Biomarker-Guided Decisions for Breast Cancer Therapy

According to American Society of Clinical Oncology Clinical Practice Guideline, in addition to ER, progesterone receptor and EGFR-2, there is sufficient evidence for clinical utility of the biomarker assays Oncotype DX, EndoPredict, PAM50, Breast Cancer Index, urokinase plasminogen activator, and plasminogen activator inhibitor type 1 in specific subgroups of breast cancer (Harris et al. 2016). No biomarker except for ER, progesterone receptor, and EGFR-2 was found to guide choices of specific treatment regimens, which should also consider disease stage, comorbidities, and patient preferences.

Research is needed in all areas in the guideline to continue to refine and redefine clinical utility of specific biomarkers. Inclusion of biomarker investigations at the beginning of clinical trials during conception and design and prospective or prospective-retrospective studies that validate the clinical utility of biomarker candidates are important for enabling selection of therapy for early-stage invasive breast cancer. Research also is needed to better understand the impact of age, race/ ethnicity, and health disparities on the prognostic and predictive value of biomarker candidate.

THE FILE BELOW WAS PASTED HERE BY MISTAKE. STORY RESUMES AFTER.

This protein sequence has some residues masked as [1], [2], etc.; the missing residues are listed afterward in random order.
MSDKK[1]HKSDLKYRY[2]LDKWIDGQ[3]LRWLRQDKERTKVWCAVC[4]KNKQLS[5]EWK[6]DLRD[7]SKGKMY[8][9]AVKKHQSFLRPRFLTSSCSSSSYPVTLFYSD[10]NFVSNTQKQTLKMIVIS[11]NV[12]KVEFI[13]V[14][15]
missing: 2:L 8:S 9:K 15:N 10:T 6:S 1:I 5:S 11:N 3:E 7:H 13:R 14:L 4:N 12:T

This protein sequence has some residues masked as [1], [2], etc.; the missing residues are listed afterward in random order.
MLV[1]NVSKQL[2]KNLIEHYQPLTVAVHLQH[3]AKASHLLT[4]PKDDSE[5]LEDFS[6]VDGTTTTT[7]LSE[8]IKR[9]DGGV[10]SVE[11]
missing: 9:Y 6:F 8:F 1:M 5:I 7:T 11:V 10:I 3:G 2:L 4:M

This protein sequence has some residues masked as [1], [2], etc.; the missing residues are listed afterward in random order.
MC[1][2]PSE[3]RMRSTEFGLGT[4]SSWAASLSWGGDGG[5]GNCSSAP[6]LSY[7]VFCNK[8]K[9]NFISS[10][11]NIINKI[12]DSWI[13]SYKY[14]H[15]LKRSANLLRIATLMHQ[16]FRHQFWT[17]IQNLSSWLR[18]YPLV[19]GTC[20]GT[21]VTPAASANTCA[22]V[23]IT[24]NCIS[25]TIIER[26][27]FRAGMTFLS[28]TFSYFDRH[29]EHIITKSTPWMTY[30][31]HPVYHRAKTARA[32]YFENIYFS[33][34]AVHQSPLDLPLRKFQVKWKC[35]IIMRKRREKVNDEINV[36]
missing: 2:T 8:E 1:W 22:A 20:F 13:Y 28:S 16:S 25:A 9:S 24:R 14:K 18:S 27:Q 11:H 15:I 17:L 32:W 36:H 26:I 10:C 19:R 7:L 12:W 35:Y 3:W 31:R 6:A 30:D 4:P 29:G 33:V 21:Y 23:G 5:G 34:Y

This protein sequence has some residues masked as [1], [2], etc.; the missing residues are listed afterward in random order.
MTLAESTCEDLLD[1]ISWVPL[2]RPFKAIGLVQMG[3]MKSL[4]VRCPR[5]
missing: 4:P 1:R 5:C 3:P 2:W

Concluding Remarks and Future Prospects of Breast Cancer Biomarkers

Numerous biomarkers of breast cancer have been investigated but few have shown practical usefulness in management of patients. There is a need to start consolidating the pathways and analyzing overlapping/cooperative natures of molecules from pathways. Potential usefulness of the cytoplasmic kinases and coactivators, which may act as coregulators in the action of estrogen receptor, is likely to accelerate the development of the next generation of biomarkers for the surveillance, prognosis and therapeutic decisions for cancer.

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